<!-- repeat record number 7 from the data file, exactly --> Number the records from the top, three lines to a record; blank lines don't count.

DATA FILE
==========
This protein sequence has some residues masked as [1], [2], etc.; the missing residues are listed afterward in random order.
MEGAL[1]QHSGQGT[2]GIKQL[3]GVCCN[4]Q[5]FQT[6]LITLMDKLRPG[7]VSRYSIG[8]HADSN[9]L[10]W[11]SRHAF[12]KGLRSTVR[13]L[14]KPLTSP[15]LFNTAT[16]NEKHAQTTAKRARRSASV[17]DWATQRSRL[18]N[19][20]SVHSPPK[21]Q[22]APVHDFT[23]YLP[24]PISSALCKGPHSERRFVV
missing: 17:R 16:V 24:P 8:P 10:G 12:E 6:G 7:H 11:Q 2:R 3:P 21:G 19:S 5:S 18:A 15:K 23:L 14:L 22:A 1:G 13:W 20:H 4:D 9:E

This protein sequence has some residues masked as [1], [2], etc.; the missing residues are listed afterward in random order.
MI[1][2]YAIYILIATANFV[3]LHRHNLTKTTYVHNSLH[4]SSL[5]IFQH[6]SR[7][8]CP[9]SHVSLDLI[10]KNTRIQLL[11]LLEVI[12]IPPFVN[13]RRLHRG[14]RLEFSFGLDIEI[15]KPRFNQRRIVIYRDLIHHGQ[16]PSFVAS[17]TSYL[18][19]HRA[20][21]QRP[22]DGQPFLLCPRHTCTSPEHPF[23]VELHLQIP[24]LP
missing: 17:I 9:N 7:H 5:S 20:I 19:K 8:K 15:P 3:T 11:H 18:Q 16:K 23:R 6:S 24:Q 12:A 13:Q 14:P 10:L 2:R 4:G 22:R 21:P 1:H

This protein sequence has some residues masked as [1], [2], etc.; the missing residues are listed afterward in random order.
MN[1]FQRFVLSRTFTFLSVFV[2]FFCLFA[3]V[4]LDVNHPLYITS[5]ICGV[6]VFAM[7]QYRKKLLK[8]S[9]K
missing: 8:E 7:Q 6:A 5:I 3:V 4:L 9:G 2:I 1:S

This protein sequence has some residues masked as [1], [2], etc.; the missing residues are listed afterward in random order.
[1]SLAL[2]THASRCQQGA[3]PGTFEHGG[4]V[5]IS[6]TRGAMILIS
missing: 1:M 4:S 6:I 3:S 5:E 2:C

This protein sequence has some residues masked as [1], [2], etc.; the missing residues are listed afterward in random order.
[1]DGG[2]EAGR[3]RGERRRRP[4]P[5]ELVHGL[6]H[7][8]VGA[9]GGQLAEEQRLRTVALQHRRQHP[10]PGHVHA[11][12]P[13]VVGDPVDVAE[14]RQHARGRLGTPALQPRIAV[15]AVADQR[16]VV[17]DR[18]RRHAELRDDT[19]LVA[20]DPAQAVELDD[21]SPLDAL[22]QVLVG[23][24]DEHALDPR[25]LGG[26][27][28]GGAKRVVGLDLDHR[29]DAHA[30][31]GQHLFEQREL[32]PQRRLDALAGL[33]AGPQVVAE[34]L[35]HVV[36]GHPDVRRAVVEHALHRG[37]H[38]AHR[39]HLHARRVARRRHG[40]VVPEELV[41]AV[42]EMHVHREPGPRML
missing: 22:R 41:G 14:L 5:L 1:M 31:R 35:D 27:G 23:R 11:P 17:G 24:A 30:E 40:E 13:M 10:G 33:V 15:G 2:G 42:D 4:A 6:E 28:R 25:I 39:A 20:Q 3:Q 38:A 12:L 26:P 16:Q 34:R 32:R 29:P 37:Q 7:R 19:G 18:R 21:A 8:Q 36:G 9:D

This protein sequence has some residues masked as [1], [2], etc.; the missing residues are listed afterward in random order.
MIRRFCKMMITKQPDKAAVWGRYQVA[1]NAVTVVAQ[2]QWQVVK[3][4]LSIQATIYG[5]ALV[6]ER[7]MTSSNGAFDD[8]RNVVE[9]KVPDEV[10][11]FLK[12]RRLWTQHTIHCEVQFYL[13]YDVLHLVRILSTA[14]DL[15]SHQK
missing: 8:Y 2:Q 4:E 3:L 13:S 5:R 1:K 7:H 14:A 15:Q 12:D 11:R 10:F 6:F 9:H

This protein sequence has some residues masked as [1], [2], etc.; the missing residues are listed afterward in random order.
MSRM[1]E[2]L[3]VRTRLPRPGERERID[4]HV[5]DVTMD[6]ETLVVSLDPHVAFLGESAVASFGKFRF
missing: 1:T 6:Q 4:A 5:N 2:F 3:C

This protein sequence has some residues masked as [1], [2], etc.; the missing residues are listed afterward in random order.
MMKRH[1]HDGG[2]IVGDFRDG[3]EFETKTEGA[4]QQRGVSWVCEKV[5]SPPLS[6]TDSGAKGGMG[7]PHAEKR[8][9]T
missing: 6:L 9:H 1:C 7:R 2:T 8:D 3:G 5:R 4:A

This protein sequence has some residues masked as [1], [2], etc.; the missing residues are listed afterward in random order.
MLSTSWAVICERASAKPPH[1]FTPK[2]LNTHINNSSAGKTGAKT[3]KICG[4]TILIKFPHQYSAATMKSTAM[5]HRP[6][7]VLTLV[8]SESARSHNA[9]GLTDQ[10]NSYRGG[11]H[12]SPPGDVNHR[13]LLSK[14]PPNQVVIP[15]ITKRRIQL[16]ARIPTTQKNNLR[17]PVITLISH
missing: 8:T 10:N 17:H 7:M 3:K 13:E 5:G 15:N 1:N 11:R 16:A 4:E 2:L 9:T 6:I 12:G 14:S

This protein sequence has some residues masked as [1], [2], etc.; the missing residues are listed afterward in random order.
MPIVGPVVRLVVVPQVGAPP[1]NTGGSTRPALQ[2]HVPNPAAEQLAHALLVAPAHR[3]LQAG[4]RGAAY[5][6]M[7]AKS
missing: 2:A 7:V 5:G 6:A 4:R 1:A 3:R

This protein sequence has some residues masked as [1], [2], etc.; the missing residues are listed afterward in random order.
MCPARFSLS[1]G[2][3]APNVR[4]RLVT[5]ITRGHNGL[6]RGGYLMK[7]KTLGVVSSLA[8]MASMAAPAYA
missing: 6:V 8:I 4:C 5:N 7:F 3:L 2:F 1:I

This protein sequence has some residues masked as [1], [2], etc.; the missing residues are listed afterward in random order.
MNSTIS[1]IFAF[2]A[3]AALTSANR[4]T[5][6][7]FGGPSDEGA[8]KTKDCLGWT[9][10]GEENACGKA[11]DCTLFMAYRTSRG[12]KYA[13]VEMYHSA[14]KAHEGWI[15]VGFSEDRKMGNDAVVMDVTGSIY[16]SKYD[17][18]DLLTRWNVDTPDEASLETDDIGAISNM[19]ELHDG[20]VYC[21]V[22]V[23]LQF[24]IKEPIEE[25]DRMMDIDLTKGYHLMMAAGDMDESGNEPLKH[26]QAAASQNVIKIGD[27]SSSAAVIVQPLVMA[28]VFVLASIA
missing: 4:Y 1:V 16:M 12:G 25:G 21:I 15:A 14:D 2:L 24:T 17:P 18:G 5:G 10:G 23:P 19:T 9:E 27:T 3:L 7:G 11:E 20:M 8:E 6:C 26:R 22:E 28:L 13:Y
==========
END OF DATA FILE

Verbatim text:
This protein sequence has some residues masked as [1], [2], etc.; the missing residues are listed afterward in random order.
MSRM[1]E[2]L[3]VRTRLPRPGERERID[4]HV[5]DVTMD[6]ETLVVSLDPHVAFLGESAVASFGKFRF
missing: 1:T 6:Q 4:A 5:N 2:F 3:C